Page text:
Biltmore Clothes: A Century of Good Taste

Biltmore Clothes has offered good taste since 1912. The jacket above is a perfect example.

Actually, perhaps the company’s taste was questionable: It doesn’t seem to be in business anymore.

Since it’s Biltmore’s centennial, perhaps someone should relaunch this “heritage” brand.

In the meantime, you’ve got two days to snatch up this tasteful jacket on eBay. — CC

26 Comments on "Biltmore Clothes: A Century of Good Taste"

  1. Chelsea Drug Store | September 30, 2012 at 9:46 am |

    I don’t think ‘taste’ divorced from socio-psychological considerations and the effect of clothing on the wearer and those with whom he interacts can really exist. Which in turn negates the ‘it’s only clothes’ mantra.

  2. Chaz Van Hooglesniffer | September 30, 2012 at 2:07 pm |

    This jacket has been on ebay for months, listing and relisting.

  3. Yeah… there is a pretty good reason for that, it’s fucking horrid.

  4. No one in England would understand it.

    It’s not part of your culture.

    It’s Ivy.

  5. “No one in England would understand it”.

    Sensible Brits.

  6. Evidently, Pinky Lee was the “King” of GTH look.

  7. Orgastic future | September 30, 2012 at 11:10 pm |

    That’s some awesome go to hellage!!!

  8. Mark Miwords | October 1, 2012 at 12:32 am |

    @ Chelsea.

    “Only clothes”: Could there have been anything more transparently provocative to say when discussing clothing? Yet still it would seem to have the power to provoke. Don’t believe the hype!

  9. Chelsea Drug Store | October 1, 2012 at 3:10 am |

    @ Mark Miwords

    At last someone has got on topic.So much better than swearing and stating the obvious. However, both the expletive and the tongue- in -cheek (or so it seems) comment regarding culture, clearly illustrate that clothing is a lot more than the silhouette, or fabric or color palette and similar choices. Whether or not the wearer and beholder of apparel are conscious of the fact each choice and combination of choices says something — even if that something is an understatement. It’s a shame that one needs to belabor such an elementary truth, but when dealing with a cartload of nose-picking primates thiswould appear to be unfortunately required.

  10. Mark Miwords | October 1, 2012 at 3:56 am |

    @ Chelsea.

    I couldn’t agree more! That one man’s trad can be another man’s mod (one man’s meat, another man’s poison) seems obvious. Slyly, the originator of “just clothes’ never gives a personal take on this, unless I’ve missed something (and I do tend to tune out). Why? To provoke conversation just for conversation’s sake? Maybe the resultant conversation can provide illumination, but the originator of it certainly does not!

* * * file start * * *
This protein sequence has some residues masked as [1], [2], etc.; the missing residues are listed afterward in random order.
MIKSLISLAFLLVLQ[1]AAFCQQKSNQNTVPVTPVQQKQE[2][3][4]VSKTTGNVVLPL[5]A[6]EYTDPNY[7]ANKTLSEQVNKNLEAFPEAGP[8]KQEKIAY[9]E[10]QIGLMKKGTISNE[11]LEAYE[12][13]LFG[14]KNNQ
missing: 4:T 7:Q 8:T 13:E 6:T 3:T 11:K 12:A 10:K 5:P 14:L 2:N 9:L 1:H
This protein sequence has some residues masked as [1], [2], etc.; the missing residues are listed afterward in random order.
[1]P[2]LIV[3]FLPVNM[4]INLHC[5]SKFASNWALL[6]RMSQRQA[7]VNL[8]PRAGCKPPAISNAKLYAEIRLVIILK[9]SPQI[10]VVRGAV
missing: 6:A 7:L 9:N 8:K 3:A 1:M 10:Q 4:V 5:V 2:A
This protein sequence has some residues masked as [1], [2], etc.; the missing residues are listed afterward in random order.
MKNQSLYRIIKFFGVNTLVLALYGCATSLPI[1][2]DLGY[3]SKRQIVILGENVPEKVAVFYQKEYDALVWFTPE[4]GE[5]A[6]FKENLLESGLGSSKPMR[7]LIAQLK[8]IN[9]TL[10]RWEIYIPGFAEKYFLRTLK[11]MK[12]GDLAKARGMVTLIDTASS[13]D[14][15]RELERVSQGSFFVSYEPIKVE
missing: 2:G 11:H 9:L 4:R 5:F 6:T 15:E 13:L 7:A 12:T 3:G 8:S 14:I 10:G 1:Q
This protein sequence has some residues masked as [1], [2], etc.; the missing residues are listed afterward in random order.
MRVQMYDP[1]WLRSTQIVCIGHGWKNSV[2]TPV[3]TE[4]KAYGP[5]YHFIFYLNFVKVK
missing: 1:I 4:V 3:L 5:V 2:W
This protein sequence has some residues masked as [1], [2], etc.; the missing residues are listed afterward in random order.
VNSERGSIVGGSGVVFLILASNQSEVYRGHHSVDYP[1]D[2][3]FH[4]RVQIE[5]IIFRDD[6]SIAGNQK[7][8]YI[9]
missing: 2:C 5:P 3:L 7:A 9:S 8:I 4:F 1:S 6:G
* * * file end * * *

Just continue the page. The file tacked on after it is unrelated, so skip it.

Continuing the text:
Whatever, it is still a very basic level of conversation. Thank you.

  11. Chaz Van Hooglesniffer | October 1, 2012 at 8:08 am |

    “No one in England would understand it.”

    I disagree. We have more than our fair share of halfwitted dandy’s too.

  12. Ah, but the jacket above is not the garb of a half-witted fop, but an expression of sartorial bonhommie for the appreciation of a certain in-crowd, a crowd native to American soil.

  13. Chaz Van Hooglesniffer | October 1, 2012 at 8:21 am |

    The good thing about being outside of that in-crowd is that you don’t have to associate with the sort of people who would wear that jacket.

    Good luck to you and your crowd.

  14. Thanks, but they don’t need luck.

  15. Chaz Van Hooglesniffer | October 1, 2012 at 8:46 am |

    No, but you do.

  16. We all need a bit of luck, but you also need a life.

  17. Chaz Van Hooglesniffer | October 1, 2012 at 8:51 am |

    And if I buy that jacket I might have a shot at one, right?

  18. I’m happy to say there’s no cost involved. All you have to do is stop leaving anonymous negative comments about others on the Internet and do something positive and productive with that time.

  19. I look to Ivy Style to inform and entertain and that jacket is certainly entertaining!

  20. Bakery Lurker | October 1, 2012 at 10:43 am |

    This conversation strangely makes me want this jacket more and more.

  21. Don’t like.

    Black trim makes it useless except as a dinner jacket. Notch lapel makes it a non-dinner jacket, even if you were of the place and time and milieu where people thought a patch madras dinner jacket was cool.

  22. @AldenPyle

    Click on the link. The jacket is navy.

    I realize it looks black in that photo, but it was the only shot in the listing that shows the full jacket.

  23. ^ Looks better as blue, though still not crazy about the jacket. Madras looks fantastic up close.

  24. The plaid jacket looks remarkably similar to the coat Rodney Dangerfield wore in the dinner scene in “Caddyshack”. Missus Smails asks “Who is that disgusting man?”

  25. There are several reasons why this is not “Ivy”… but some Ivyists/Preppies may like it though. Ivy League Style does come from Brooks Brothers. They were the first company to make a suit that wasn’t bespoke but manufactured. Their number one suit was a sack suit – undarted, 3 buttons, patch and flap pockets, flat fronted cuffed trousers… we all know that. That very particular style was the style that led into “Ivy League style”… That jacket – plaid or not – horribly looking or not – has lapels that are too wide, it has two buttons, and it has darts. Not too much of “ivy League” there… The cut reminds much more of the 70s… and it is awful looking. But that’s another story. I think not only the Brits don’t understand it. No one that knows about Ivy style can understand why this awful blazer should be “Ivy League” style. It would be like telling a German Jeans are traditional clothing, too. They are not, as we all know…

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